Energy practices in East Asian Buddhism

Energy practices in East Asian Buddhism

Postby himalayanspirit » Sun Jan 15, 2012 12:59 pm

I had heard of energy practices in Rinzai Buddhism of Japan where monks and disciples used postures, breathing, mudras etc for spiritual purposes. What about other sects and especially the Chan sect? Were there similar practices of manipulating the Chi in the body through the meridians?

This is a very ancient Tientai meditation manual from China dating back to 550 AD and uses many terms like Yutona (which was probably called Dantien) which is located one inch below the navel. I am not versed in Mandarin language at all, but got this information from some other forum.

http://www.utdallas.edu/~edsha/Buddhism/TiantaiMed.pdf

Does anyone of you practice any energy method?
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Re: Energy practices in East Asian Buddhism

Postby plwk » Sun Jan 15, 2012 2:13 pm

From one Pure Land perspective...
http://www.ymba.org/BWF/bwf73.htm#realms
For example, certain externalist deities urge vegetarianism and Buddha Recitation, but teach that the sacred words should be visualized as circulating throughout the body -- this, they say, is "turning the Dharma wheel," to release blockages in the energy system. This is the preaching of externalist demons.
http://www.ymba.org/BWF/bwf73.htm#realms
There are cultivators who teach Buddha Recitation, but do so according to the practices of externalists (non-Buddhists). There are others who vilify Buddha Recitation because they lack deep knowledge or because they have an erroneous understanding of Pure Land. Thus, some clarification of the Pure Land method is required.
Let us leave aside, for the moment, those who do not believe in cause and effect or the Dharma and consider only those who are connected, at least on the surface, with Buddhism.
There are some externalists who appear to be monks and nuns, residing in temples and pagodas. However, they neither study nor understand Buddhism and only follow the practices of externalist cults. These people are peddling a hodgepodge of other beliefs under the label of Buddhism. They and their followers secretly transmit their beliefs to one another.
Many of them, while claiming to practice meditation, in fact specialize in exercises to balance energy currents, with little knowledge of what meditation is all about. As far as the Pure Land method is concerned, they teach that one should visualize the Buddha's name "shooting" from the navel to the back of the body and up the spinal column, and then returning to the navel. This, they say, is "turning the Dharma wheel."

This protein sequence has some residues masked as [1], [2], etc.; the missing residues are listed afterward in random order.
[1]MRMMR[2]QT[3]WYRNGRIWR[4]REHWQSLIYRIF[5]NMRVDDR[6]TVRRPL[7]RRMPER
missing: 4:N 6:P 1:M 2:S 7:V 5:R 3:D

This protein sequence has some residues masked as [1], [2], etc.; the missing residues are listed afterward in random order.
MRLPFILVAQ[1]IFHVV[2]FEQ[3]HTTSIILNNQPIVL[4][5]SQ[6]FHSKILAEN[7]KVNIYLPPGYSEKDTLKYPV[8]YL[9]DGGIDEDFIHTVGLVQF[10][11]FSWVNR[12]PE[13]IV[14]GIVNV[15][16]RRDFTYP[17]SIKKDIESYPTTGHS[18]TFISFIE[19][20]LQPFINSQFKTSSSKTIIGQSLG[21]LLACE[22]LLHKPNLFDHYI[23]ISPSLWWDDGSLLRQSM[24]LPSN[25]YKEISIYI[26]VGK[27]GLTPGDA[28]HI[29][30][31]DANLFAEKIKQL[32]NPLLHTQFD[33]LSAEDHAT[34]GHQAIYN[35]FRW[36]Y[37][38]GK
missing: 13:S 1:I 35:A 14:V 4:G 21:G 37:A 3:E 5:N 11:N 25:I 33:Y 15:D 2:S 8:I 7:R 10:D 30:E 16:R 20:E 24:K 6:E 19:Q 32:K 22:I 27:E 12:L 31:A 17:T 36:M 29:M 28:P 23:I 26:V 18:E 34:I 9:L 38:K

This is the practice of "releasing blockages in the energy system," according to certain non-Buddhist schools. Such teaching is not consonant with Buddhism.
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Re: Energy practices in East Asian Buddhism

Postby himalayanspirit » Tue Jan 17, 2012 7:29 am

Hi,

Thanks for posting Pure Land perspective and it is relevant to me because I practice that.

I was however more interested in the Chan, Tientai and other East Asian sects that are not as devotional as Pure Land. What are your opinions of the manual I attached? Is it useful?

I practice Tai Chi and do come across energy elements, so I dont think this should be of any harm?

Thanks
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Re: Energy practices in East Asian Buddhism

Postby Huifeng » Tue Jan 17, 2012 8:49 am

himalayanspirit wrote:I had heard of energy practices in Rinzai Buddhism of Japan where monks and disciples used postures, breathing, mudras etc for spiritual purposes. What about other sects and especially the Chan sect? Were there similar practices of manipulating the Chi in the body through the meridians?

This is a very ancient Tientai meditation manual from China dating back to 550 AD and uses many terms like Yutona (which was probably called Dantien) which is located one inch below the navel. I am not versed in Mandarin language at all, but got this information from some other forum.

http://www.utdallas.edu/~edsha/Buddhism/TiantaiMed.pdf

Does anyone of you practice any energy method?


There are a range of such techniques that came into China, most of which via forms of breath meditation from the Sarvastivada tradition in Kasmir area.

The term "yutuno" is a phoneticism from Sanskrit "udana", one of the air / breath types.

There are a range of such methods in Tiantai, but not just limited there.

Later, when the Daojiao teachings went in the tantra direction, there were a whole range that sprung up, such as the qigong types, etc.

~~ Huifeng
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Re: Energy practices in East Asian Buddhism

Postby robaire » Tue Jan 17, 2012 6:11 pm

thanks for this thread.

____________

the vipassana tradition begins with the study of the respiration cycle.
it then extends to the body's awareness ...................
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